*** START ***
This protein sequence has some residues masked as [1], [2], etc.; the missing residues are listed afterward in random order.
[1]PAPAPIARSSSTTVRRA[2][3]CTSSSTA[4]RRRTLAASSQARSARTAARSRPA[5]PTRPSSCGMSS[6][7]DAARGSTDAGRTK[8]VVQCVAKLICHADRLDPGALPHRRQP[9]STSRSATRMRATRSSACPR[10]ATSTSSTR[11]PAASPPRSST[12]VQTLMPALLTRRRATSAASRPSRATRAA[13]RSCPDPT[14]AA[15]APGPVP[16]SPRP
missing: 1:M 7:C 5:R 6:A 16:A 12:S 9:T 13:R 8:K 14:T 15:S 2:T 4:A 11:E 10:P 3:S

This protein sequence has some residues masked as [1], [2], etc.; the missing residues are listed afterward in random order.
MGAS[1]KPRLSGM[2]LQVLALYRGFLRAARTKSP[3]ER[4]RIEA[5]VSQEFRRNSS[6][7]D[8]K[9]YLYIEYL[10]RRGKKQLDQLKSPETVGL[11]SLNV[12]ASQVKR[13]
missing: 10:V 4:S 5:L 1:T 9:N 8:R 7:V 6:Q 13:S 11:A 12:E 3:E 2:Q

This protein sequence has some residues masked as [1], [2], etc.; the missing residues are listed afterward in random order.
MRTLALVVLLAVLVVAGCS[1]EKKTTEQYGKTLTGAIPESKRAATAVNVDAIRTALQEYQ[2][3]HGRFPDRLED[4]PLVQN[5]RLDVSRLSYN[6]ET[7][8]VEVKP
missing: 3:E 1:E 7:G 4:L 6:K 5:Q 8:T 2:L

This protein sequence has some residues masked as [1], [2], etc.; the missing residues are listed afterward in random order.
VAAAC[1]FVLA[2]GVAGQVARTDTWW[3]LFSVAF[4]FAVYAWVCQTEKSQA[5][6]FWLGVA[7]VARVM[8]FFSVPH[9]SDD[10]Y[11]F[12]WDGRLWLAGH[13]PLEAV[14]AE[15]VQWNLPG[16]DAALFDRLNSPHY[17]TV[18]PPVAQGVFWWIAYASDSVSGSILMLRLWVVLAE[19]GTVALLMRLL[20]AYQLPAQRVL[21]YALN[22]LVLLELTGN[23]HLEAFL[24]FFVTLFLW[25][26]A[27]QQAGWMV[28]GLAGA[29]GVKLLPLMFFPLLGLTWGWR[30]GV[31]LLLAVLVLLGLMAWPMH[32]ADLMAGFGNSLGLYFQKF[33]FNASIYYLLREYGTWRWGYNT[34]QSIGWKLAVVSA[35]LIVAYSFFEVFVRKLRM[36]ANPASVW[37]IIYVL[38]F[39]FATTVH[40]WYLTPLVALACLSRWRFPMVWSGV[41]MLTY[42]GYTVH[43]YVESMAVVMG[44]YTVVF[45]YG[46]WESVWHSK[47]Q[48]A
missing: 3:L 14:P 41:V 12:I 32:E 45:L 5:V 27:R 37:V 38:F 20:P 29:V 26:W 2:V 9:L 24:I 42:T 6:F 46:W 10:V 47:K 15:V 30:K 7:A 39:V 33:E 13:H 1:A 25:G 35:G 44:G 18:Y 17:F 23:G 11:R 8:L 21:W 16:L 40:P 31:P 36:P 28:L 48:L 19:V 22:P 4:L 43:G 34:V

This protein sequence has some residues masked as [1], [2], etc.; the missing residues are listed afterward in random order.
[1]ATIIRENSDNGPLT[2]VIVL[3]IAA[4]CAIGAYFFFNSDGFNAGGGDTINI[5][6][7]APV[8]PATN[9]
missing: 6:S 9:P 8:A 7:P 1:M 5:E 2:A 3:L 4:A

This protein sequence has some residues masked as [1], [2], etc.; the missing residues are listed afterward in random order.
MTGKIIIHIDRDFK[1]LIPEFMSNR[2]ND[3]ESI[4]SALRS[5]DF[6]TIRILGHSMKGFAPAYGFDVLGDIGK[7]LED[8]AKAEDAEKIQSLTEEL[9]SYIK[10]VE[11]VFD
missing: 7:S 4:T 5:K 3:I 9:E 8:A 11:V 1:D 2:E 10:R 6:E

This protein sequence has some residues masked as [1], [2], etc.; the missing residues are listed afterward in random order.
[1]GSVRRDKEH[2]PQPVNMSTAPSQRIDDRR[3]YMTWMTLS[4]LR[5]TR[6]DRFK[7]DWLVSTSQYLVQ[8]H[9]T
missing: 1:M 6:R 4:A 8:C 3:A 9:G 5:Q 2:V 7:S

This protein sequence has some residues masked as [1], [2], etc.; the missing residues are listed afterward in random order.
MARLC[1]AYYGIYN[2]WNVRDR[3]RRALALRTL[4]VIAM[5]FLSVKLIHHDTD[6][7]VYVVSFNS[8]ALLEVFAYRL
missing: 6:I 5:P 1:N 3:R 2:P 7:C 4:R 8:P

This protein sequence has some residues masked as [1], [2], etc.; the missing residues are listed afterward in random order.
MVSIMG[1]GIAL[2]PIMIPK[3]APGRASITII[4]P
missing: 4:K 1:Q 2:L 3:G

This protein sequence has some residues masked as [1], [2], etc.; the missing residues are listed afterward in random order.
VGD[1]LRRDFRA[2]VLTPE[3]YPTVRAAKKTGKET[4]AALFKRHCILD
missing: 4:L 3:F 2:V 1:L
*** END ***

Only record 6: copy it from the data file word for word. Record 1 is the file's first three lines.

This protein sequence has some residues masked as [1], [2], etc.; the missing residues are listed afterward in random order.
MTGKIIIHIDRDFK[1]LIPEFMSNR[2]ND[3]ESI[4]SALRS[5]DF[6]TIRILGHSMKGFAPAYGFDVLGDIGK[7]LED[8]AKAEDAEKIQSLTEEL[9]SYIK[10]VE[11]VFD
missing: 7:S 4:T 5:K 3:I 9:E 8:A 11:V 1:D 2:E 10:R 6:E